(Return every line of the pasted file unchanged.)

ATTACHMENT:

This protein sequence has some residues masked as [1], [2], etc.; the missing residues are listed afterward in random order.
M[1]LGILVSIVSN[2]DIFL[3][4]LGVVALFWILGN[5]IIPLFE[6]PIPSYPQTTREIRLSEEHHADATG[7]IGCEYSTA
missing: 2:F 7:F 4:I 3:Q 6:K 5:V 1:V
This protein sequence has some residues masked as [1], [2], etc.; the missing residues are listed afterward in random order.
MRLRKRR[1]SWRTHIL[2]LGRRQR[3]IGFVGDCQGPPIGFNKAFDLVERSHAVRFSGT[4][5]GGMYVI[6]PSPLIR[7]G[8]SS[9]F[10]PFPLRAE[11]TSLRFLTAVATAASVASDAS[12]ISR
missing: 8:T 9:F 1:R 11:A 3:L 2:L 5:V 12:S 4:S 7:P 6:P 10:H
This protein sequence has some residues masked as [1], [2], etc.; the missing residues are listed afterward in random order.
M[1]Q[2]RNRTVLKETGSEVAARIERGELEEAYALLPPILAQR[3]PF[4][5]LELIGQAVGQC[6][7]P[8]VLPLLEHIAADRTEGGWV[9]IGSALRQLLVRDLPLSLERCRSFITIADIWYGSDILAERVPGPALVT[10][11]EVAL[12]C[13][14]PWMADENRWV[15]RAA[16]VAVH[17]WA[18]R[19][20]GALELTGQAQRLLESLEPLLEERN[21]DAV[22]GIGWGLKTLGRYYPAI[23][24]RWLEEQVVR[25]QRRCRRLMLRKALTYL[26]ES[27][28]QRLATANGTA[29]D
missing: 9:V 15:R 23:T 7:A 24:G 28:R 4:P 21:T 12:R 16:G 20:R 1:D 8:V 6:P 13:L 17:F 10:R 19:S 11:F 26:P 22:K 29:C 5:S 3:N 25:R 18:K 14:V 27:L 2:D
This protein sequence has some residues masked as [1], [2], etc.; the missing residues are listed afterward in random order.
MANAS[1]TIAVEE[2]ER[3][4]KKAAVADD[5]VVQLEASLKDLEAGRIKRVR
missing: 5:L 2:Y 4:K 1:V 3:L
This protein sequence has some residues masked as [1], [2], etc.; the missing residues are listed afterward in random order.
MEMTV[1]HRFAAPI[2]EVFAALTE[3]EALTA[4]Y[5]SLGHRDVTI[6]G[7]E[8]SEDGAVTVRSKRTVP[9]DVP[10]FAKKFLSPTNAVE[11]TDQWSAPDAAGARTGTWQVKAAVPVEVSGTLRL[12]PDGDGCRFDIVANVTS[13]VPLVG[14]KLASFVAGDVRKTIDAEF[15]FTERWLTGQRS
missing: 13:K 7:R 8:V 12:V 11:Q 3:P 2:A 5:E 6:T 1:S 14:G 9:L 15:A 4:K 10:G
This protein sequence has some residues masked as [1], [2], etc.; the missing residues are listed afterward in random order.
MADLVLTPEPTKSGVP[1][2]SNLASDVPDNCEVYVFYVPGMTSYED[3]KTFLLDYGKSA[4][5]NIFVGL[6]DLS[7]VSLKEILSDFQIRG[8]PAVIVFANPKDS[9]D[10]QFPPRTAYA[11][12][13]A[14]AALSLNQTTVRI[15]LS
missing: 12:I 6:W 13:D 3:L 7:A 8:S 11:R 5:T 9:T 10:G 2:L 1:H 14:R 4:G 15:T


This protein sequence has some residues masked as [1], [2], etc.; the missing residues are listed afterward in random order.
M[1]LGILVSIVSN[2]DIFL[3][4]LGVVALFWILGN[5]IIPLFE[6]PIPSYPQTTREIRLSEEHHADATG[7]IGCEYSTA
missing: 2:F 7:F 4:I 3:Q 6:K 5:V 1:V
This protein sequence has some residues masked as [1], [2], etc.; the missing residues are listed afterward in random order.
MRLRKRR[1]SWRTHIL[2]LGRRQR[3]IGFVGDCQGPPIGFNKAFDLVERSHAVRFSGT[4][5]GGMYVI[6]PSPLIR[7]G[8]SS[9]F[10]PFPLRAE[11]TSLRFLTAVATAASVASDAS[12]ISR
missing: 8:T 9:F 1:R 11:A 3:L 2:L 5:V 12:S 4:S 7:P 6:P 10:H
This protein sequence has some residues masked as [1], [2], etc.; the missing residues are listed afterward in random order.
M[1]Q[2]RNRTVLKETGSEVAARIERGELEEAYALLPPILAQR[3]PF[4][5]LELIGQAVGQC[6][7]P[8]VLPLLEHIAADRTEGGWV[9]IGSALRQLLVRDLPLSLERCRSFITIADIWYGSDILAERVPGPALVT[10][11]EVAL[12]C[13][14]PWMADENRWV[15]RAA[16]VAVH[17]WA[18]R[19][20]GALELTGQAQRLLESLEPLLEERN[21]DAV[22]GIGWGLKTLGRYYPAI[23][24]RWLEEQVVR[25]QRRCRRLMLRKALTYL[26]ES[27][28]QRLATANGTA[29]D
missing: 9:V 15:R 23:T 7:A 24:G 28:R 4:P 21:T 12:R 16:G 20:R 1:D 8:V 6:P 13:L 17:F 10:R 19:S 11:F 26:P 22:K 29:C 5:S 3:N 25:R 18:K 14:V 27:L 2:D
This protein sequence has some residues masked as [1], [2], etc.; the missing residues are listed afterward in random order.
MANAS[1]TIAVEE[2]ER[3][4]KKAAVADD[5]VVQLEASLKDLEAGRIKRVR
missing: 5:L 2:Y 4:K 1:V 3:L
This protein sequence has some residues masked as [1], [2], etc.; the missing residues are listed afterward in random order.
MEMTV[1]HRFAAPI[2]EVFAALTE[3]EALTA[4]Y[5]SLGHRDVTI[6]G[7]E[8]SEDGAVTVRSKRTVP[9]DVP[10]FAKKFLSPTNAVE[11]TDQWSAPDAAGARTGTWQVKAAVPVEVSGTLRL[12]PDGDGCRFDIVANVTS[13]VPLVG[14]KLASFVAGDVRKTIDAEF[15]FTERWLTGQRS
missing: 13:K 7:R 8:V 12:V 11:Q 3:P 2:A 5:E 6:T 1:S 14:G 9:L 15:A 4:K 10:G
This protein sequence has some residues masked as [1], [2], etc.; the missing residues are listed afterward in random order.
MADLVLTPEPTKSGVP[1][2]SNLASDVPDNCEVYVFYVPGMTSYED[3]KTFLLDYGKSA[4][5]NIFVGL[6]DLS[7]VSLKEILSDFQIRG[8]PAVIVFANPKDS[9]D[10]QFPPRTAYA[11][12][13]A[14]AALSLNQTTVRI[15]LS
missing: 12:I 6:W 13:D 3:L 7:A 8:S 11:R 5:T 9:T 10:G 2:L 1:H 14:R 4:G 15:T